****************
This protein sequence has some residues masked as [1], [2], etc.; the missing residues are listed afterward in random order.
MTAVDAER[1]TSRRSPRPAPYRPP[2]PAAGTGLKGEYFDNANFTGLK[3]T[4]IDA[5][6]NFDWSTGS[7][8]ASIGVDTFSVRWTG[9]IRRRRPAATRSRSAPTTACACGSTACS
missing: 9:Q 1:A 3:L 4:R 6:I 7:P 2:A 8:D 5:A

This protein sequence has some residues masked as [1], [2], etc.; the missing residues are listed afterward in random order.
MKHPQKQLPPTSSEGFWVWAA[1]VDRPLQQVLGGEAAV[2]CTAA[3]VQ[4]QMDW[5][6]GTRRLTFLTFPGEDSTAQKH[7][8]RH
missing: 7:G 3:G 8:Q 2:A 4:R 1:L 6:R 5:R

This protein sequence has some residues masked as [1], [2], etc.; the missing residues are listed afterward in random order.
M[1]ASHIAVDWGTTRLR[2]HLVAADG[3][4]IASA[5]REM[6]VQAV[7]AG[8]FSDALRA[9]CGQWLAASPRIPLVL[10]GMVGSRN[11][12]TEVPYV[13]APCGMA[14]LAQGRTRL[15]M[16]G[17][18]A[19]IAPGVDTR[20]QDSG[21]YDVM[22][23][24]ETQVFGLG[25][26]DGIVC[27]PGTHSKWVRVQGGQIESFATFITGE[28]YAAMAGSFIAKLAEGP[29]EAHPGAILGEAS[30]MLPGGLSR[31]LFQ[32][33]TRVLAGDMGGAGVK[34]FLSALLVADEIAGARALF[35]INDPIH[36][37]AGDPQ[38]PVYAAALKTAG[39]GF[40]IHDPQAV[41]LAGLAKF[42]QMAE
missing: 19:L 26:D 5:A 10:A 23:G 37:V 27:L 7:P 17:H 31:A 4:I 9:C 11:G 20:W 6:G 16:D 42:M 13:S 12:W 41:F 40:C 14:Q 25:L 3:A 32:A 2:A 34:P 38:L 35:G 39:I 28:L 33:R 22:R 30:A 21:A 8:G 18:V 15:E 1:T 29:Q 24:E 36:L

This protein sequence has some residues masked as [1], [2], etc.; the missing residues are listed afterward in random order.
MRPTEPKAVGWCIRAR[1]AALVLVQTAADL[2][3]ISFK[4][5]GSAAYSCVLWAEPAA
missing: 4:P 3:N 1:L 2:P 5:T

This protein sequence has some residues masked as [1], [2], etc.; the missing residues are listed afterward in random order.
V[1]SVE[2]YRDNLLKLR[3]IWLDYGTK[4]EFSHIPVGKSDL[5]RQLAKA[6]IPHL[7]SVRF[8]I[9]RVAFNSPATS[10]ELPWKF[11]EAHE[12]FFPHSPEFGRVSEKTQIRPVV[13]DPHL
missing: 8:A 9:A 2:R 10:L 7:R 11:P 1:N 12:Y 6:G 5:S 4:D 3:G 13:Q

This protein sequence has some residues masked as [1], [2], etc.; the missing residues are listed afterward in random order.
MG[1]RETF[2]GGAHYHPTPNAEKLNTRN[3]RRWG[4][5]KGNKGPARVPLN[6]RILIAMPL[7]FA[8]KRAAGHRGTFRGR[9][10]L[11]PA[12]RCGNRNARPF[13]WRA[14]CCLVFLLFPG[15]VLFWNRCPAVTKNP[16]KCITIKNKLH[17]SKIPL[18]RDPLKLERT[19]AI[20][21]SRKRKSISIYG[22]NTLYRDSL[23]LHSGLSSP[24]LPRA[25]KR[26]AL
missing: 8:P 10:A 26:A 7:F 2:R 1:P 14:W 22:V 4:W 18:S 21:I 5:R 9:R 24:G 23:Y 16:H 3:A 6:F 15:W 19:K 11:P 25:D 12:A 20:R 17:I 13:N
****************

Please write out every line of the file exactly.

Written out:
This protein sequence has some residues masked as [1], [2], etc.; the missing residues are listed afterward in random order.
MTAVDAER[1]TSRRSPRPAPYRPP[2]PAAGTGLKGEYFDNANFTGLK[3]T[4]IDA[5][6]NFDWSTGS[7][8]ASIGVDTFSVRWTG[9]IRRRRPAATRSRSAPTTACACGSTACS
missing: 9:Q 1:A 3:L 4:R 6:I 7:P 2:A 8:D 5:A

This protein sequence has some residues masked as [1], [2], etc.; the missing residues are listed afterward in random order.
MKHPQKQLPPTSSEGFWVWAA[1]VDRPLQQVLGGEAAV[2]CTAA[3]VQ[4]QMDW[5][6]GTRRLTFLTFPGEDSTAQKH[7][8]RH
missing: 7:G 3:G 8:Q 2:A 4:R 1:L 6:R 5:R

This protein sequence has some residues masked as [1], [2], etc.; the missing residues are listed afterward in random order.
M[1]ASHIAVDWGTTRLR[2]HLVAADG[3][4]IASA[5]REM[6]VQAV[7]AG[8]FSDALRA[9]CGQWLAASPRIPLVL[10]GMVGSRN[11][12]TEVPYV[13]APCGMA[14]LAQGRTRL[15]M[16]G[17][18]A[19]IAPGVDTR[20]QDSG[21]YDVM[22][23][24]ETQVFGLG[25][26]DGIVC[27]PGTHSKWVRVQGGQIESFATFITGE[28]YAAMAGSFIAKLAEGP[29]EAHPGAILGEAS[30]MLPGGLSR[31]LFQ[32][33]TRVLAGDMGGAGVK[34]FLSALLVADEIAGARALF[35]INDPIH[36][37]AGDPQ[38]PVYAAALKTAG[39]GF[40]IHDPQAV[41]LAGLAKF[42]QMAE
missing: 19:L 26:D 5:A 10:A 23:G 37:V 27:L 7:P 17:H 31:A 4:I 9:C 11:G 20:W 6:G 16:D 42:M 13:S 12:W 41:F 40:C 14:Q 25:L 3:A 32:A 2:A 34:P 38:L 35:G 39:I 28:L 33:R 22:R 30:A 21:A 8:G 18:V 15:E 1:T 29:Q 24:E 36:L

This protein sequence has some residues masked as [1], [2], etc.; the missing residues are listed afterward in random order.
MRPTEPKAVGWCIRAR[1]AALVLVQTAADL[2][3]ISFK[4][5]GSAAYSCVLWAEPAA
missing: 4:P 3:N 1:L 2:P 5:T

This protein sequence has some residues masked as [1], [2], etc.; the missing residues are listed afterward in random order.
V[1]SVE[2]YRDNLLKLR[3]IWLDYGTK[4]EFSHIPVGKSDL[5]RQLAKA[6]IPHL[7]SVRF[8]I[9]RVAFNSPATS[10]ELPWKF[11]EAHE[12]FFPHSPEFGRVSEKTQIRPVV[13]DPHL
missing: 8:A 9:A 2:R 10:L 7:R 11:P 1:N 12:Y 6:G 5:S 4:D 3:G 13:Q

This protein sequence has some residues masked as [1], [2], etc.; the missing residues are listed afterward in random order.
MG[1]RETF[2]GGAHYHPTPNAEKLNTRN[3]RRWG[4][5]KGNKGPARVPLN[6]RILIAMPL[7]FA[8]KRAAGHRGTFRGR[9][10]L[11]PA[12]RCGNRNARPF[13]WRA[14]CCLVFLLFPG[15]VLFWNRCPAVTKNP[16]KCITIKNKLH[17]SKIPL[18]RDPLKLERT[19]AI[20][21]SRKRKSISIYG[22]NTLYRDSL[23]LHSGLSSP[24]LPRA[25]KR[26]AL
missing: 8:P 10:A 26:A 7:F 2:R 1:P 14:W 22:V 4:W 18:S 21:I 5:R 9:R 24:G 23:Y 16:H 3:A 6:F 15:W 19:K 11:P 25:D 12:A 20:R 17:I 13:N